Mokume gane, the ancient Japanese art of layering and fusing metals for intricate patterns, is rapidly becoming more popular for unique engagement rings. LoveToKnow Engagement Rings was privileged to speak with Peggie Robinson, a jewelry designer and goldsmith in Illinois who has been designing mokume jewelry since 2001, about this unusual technique and its application for engagement rings.
Tips on Mokume Gane Engagement Rings Rings
LoveToKnow (LTK): Which metals do you use for mokume rings, and which are most popular?
Peggie Robinson (PR): I use several combinations of metals. By far the most popular is the white on white combination of 18 karat palladium white gold and platinum enhanced silver. I would say the at least 1/2 of all my rings I sell are this combination. The next most popular combination is the tricolor of 18 karat yellow, 14k palladium white and 14 karat rose gold and tricolor with silver. The next most popular combination is 18 karat yellow, 18 karat green and platinum enhanced silver. I have also used 18 karat yellow and 14 karat palladium gold; 18 karat yellow and 14 karat red.
Diamonds and Gems in Mokume Gane Rings
LTK: What percentage of your mokume gane rings incorporate diamonds or gemstones?
PR: The percentage of mokume rings incorporating diamonds and other gemstones is approximately one out of four. These are often small scatter set diamonds, channel set diamonds or solitaire diamonds, which I usually set in half or full bezels.
LTK: How long does it take to fashion a customized mokume gane ring?
PR: From start (making the billet) to finish (the finished ring) takes three days. In that time I will have enough ring stock to make several rings: 2-15 depending upon the size of the billet. From the already fused and worked billet it takes me usually a full day to work the metal into ring stock, and then just a few hours to make the finished ring.
LTK: What is the price range for mokume gane rings?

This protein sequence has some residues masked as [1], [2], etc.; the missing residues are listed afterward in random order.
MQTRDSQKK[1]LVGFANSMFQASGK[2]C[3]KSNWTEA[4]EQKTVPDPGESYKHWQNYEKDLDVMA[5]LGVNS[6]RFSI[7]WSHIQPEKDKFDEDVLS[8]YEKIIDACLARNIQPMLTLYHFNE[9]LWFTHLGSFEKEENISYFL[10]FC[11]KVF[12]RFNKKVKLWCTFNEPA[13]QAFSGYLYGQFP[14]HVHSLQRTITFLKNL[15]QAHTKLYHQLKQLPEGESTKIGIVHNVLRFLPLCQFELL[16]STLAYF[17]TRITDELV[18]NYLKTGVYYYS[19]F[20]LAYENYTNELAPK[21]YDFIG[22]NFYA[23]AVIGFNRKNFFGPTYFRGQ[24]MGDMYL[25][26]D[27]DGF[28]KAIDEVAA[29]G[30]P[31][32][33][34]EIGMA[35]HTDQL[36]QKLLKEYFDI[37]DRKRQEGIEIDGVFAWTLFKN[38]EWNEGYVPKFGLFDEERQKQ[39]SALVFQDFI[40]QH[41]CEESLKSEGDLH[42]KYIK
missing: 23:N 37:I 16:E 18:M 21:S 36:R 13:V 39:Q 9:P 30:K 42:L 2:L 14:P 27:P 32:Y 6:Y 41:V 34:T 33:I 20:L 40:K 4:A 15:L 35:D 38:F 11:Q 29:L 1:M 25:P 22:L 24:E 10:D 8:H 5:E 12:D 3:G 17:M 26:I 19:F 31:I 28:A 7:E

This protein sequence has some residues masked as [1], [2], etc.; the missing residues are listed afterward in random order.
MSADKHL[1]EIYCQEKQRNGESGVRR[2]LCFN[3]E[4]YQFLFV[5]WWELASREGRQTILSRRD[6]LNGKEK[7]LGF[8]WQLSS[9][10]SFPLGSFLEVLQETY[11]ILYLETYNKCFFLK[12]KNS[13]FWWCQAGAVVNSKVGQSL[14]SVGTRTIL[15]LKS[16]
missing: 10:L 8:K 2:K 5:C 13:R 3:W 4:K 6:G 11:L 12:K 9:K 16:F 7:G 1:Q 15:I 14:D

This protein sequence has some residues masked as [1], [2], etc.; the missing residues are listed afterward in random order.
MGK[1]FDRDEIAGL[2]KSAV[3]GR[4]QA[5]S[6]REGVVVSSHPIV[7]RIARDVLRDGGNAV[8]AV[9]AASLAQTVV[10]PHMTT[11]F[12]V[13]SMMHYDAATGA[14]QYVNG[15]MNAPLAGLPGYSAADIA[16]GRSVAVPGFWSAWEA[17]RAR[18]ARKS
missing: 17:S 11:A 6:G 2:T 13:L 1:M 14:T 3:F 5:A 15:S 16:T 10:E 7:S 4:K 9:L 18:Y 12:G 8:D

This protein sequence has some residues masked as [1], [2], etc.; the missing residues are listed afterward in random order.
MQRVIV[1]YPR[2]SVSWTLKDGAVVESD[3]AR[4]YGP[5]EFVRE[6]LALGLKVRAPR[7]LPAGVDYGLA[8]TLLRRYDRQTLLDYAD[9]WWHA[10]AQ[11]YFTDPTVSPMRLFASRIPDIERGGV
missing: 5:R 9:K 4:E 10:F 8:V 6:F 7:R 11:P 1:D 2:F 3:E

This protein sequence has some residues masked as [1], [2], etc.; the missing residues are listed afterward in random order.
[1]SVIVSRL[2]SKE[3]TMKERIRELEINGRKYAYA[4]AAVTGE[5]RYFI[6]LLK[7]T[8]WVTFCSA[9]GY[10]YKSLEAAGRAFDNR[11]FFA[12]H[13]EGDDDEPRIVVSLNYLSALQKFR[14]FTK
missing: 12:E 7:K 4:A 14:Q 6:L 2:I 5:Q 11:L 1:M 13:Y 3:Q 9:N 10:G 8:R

PR: Mokume rings usually start around $900 for a narrow ring going up to $2,200 [or more] for a wide all 18 karat ring. If the ring has all gold with no silver it is usually more costly than one with silver, however the platinum-enhanced silver costs 6 times the cost of regular sterling so the cost for a ring with silver in it isn't much lower. Another thing that affects the cost is pattern. The large star pattern that I do is much more difficult to do in rings that are 7-8mm wide so I typically charge about 13-15 percent more for those rings.
LTK: Is there any special care needed for a mokume ring?
PR: Mokume rings are small works of art so taking them off when doing especially rough work is a good idea. The matte finish can be kept looking great by using a well worn green Scotch brite pad and brushing it lightly with the grain of the ring. Another thing that will happen occasionally is if a ring containing silver is soaked in bleach the silver will turn black or dark grey thus hiding the pattern. If this happens, using the Scotch brite pad will restore the silver color.
For Men and Women
LTK: Do more men or women choose mokume gane rings?
PR: Men more often buy mokume rings, as men are really fascinated by the process. Many men who wouldn't wear a wedding ring will wear a mokume ring because they love the process. Also they can buy a very different ring that is more subtle yet very different. We offer and often make matched sets.
Mokume Gane Trend
LTK: How has the popularity of mokume gane rings grown?
PR: I have been selling mokume since the late 1990s and the number of rings sold continues to grow each year. In 2005 I decided to retire from retail after running my store for 30 years to concentrate on mokume. Now at least 1/2 half of my appointments are for mokume jewelry.
About Peggie Robinson Designs
Peggie Robinson has been designing custom jewelry for more than 30 years, and her collections include gold and platinum pieces in addition to her extensive line of mokume gane pieces. Peggie presented her first mokume collection in August 2001, and began designing mokume gane rings in early 2003. Before designing her own jewelry, Peggie studied the technique and sold other artists' collections, but the popularity skyrocketed and she soon began creating her own exclusive mokume gane pieces.
She shares her passion for working with this unusual technique: "I think the most rewarding aspect is trying different color pallets and seeing the different results. It is like painting with very expensive paint. I still get a thrill upon completing a piece whether it is a ring or a pendant or earrings."
For more information about Peggie's mokume gane designs, visit www.peggierobinsondesigns.com or call (847) 745-2121.